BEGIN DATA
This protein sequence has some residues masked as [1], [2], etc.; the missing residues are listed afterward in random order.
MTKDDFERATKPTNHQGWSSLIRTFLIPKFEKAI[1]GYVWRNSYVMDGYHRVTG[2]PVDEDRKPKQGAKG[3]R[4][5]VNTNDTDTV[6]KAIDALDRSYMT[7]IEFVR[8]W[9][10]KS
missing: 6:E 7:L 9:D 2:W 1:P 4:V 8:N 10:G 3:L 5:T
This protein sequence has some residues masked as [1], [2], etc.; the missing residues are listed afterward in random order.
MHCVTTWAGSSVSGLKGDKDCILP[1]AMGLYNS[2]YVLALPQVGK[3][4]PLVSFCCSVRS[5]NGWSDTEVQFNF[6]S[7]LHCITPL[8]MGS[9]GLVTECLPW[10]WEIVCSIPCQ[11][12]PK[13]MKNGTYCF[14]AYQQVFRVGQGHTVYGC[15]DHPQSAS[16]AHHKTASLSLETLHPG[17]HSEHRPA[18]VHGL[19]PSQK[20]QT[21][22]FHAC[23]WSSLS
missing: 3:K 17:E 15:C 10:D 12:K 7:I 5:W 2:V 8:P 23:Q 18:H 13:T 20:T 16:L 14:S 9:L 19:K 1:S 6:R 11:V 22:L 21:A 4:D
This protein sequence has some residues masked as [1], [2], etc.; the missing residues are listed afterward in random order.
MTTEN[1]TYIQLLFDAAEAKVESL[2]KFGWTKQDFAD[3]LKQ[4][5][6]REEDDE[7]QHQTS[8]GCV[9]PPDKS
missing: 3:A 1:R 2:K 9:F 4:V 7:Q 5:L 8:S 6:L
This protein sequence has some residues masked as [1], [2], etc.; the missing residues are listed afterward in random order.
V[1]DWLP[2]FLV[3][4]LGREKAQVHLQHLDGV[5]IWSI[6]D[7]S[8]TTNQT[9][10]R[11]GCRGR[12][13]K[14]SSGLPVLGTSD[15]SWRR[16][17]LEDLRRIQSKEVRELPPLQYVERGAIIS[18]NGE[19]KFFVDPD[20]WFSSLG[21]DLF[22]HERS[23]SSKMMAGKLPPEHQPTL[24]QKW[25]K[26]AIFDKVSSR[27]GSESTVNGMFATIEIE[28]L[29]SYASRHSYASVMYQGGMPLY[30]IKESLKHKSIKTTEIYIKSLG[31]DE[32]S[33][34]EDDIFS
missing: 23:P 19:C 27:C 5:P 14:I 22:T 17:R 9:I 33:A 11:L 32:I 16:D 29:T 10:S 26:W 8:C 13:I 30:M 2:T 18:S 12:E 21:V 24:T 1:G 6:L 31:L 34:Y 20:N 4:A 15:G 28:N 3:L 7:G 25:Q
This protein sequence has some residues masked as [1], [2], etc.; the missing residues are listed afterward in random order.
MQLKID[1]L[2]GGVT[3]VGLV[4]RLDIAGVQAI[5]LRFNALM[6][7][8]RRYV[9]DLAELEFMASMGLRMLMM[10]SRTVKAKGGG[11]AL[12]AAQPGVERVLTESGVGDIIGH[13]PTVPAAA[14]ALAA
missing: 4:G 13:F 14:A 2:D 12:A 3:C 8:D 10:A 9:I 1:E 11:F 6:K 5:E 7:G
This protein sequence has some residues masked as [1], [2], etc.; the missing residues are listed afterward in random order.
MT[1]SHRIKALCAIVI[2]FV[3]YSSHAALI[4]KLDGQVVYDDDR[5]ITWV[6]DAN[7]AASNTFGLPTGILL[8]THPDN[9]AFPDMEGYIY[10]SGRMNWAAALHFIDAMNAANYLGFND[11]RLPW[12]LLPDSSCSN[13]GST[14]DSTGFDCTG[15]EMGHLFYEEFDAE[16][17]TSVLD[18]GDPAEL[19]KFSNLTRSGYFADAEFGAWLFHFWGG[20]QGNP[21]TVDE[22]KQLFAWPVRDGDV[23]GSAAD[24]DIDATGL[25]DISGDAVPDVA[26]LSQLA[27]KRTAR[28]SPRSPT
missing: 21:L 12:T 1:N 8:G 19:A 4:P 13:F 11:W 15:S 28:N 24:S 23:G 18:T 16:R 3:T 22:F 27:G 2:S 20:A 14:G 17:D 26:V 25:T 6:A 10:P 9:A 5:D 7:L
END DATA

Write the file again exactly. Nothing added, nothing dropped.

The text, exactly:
This protein sequence has some residues masked as [1], [2], etc.; the missing residues are listed afterward in random order.
MTKDDFERATKPTNHQGWSSLIRTFLIPKFEKAI[1]GYVWRNSYVMDGYHRVTG[2]PVDEDRKPKQGAKG[3]R[4][5]VNTNDTDTV[6]KAIDALDRSYMT[7]IEFVR[8]W[9][10]KS
missing: 6:E 7:L 9:D 2:W 1:P 4:V 8:N 10:G 3:L 5:T
This protein sequence has some residues masked as [1], [2], etc.; the missing residues are listed afterward in random order.
MHCVTTWAGSSVSGLKGDKDCILP[1]AMGLYNS[2]YVLALPQVGK[3][4]PLVSFCCSVRS[5]NGWSDTEVQFNF[6]S[7]LHCITPL[8]MGS[9]GLVTECLPW[10]WEIVCSIPCQ[11][12]PK[13]MKNGTYCF[14]AYQQVFRVGQGHTVYGC[15]DHPQSAS[16]AHHKTASLSLETLHPG[17]HSEHRPA[18]VHGL[19]PSQK[20]QT[21][22]FHAC[23]WSSLS
missing: 3:K 17:E 15:C 10:D 12:K 7:I 5:W 2:V 8:P 23:Q 18:H 13:T 20:T 16:L 14:S 9:L 19:K 1:S 6:R 11:V 22:L 21:A 4:D
This protein sequence has some residues masked as [1], [2], etc.; the missing residues are listed afterward in random order.
MTTEN[1]TYIQLLFDAAEAKVESL[2]KFGWTKQDFAD[3]LKQ[4][5][6]REEDDE[7]QHQTS[8]GCV[9]PPDKS
missing: 3:A 1:R 2:K 9:F 4:V 7:Q 5:L 8:S 6:L
This protein sequence has some residues masked as [1], [2], etc.; the missing residues are listed afterward in random order.
V[1]DWLP[2]FLV[3][4]LGREKAQVHLQHLDGV[5]IWSI[6]D[7]S[8]TTNQT[9][10]R[11]GCRGR[12][13]K[14]SSGLPVLGTSD[15]SWRR[16][17]LEDLRRIQSKEVRELPPLQYVERGAIIS[18]NGE[19]KFFVDPD[20]WFSSLG[21]DLF[22]HERS[23]SSKMMAGKLPPEHQPTL[24]QKW[25]K[26]AIFDKVSSR[27]GSESTVNGMFATIEIE[28]L[29]SYASRHSYASVMYQGGMPLY[30]IKESLKHKSIKTTEIYIKSLG[31]DE[32]S[33][34]EDDIFS
missing: 23:P 19:C 27:C 5:P 14:I 22:T 17:R 9:I 33:A 11:L 32:I 16:D 29:T 10:S 26:W 8:C 13:I 30:M 2:T 18:S 12:E 21:V 24:T 1:G 6:L 31:L 34:Y 20:N 4:A 15:G 28:N 3:L 7:G 25:Q
This protein sequence has some residues masked as [1], [2], etc.; the missing residues are listed afterward in random order.
MQLKID[1]L[2]GGVT[3]VGLV[4]RLDIAGVQAI[5]LRFNALM[6][7][8]RRYV[9]DLAELEFMASMGLRMLMM[10]SRTVKAKGGG[11]AL[12]AAQPGVERVLTESGVGDIIGH[13]PTVPAAA[14]ALAA
missing: 4:G 13:F 14:A 2:D 12:A 3:C 8:D 10:A 9:I 1:E 11:F 6:K 5:E 7:G
This protein sequence has some residues masked as [1], [2], etc.; the missing residues are listed afterward in random order.
MT[1]SHRIKALCAIVI[2]FV[3]YSSHAALI[4]KLDGQVVYDDDR[5]ITWV[6]DAN[7]AASNTFGLPTGILL[8]THPDN[9]AFPDMEGYIY[10]SGRMNWAAALHFIDAMNAANYLGFND[11]RLPW[12]LLPDSSCSN[13]GST[14]DSTGFDCTG[15]EMGHLFYEEFDAE[16][17]TSVLD[18]GDPAEL[19]KFSNLTRSGYFADAEFGAWLFHFWGG[20]QGNP[21]TVDE[22]KQLFAWPVRDGDV[23]GSAAD[24]DIDATGL[25]DISGDAVPDVA[26]LSQLA[27]KRTAR[28]SPRSPT
missing: 21:L 12:T 1:N 8:G 19:A 4:P 13:F 11:W 15:S 28:N 24:S 23:G 18:T 16:R 3:T 22:F 27:G 2:S 20:A 14:G 17:D 26:V 25:T 6:A 10:P 9:A 5:D 7:L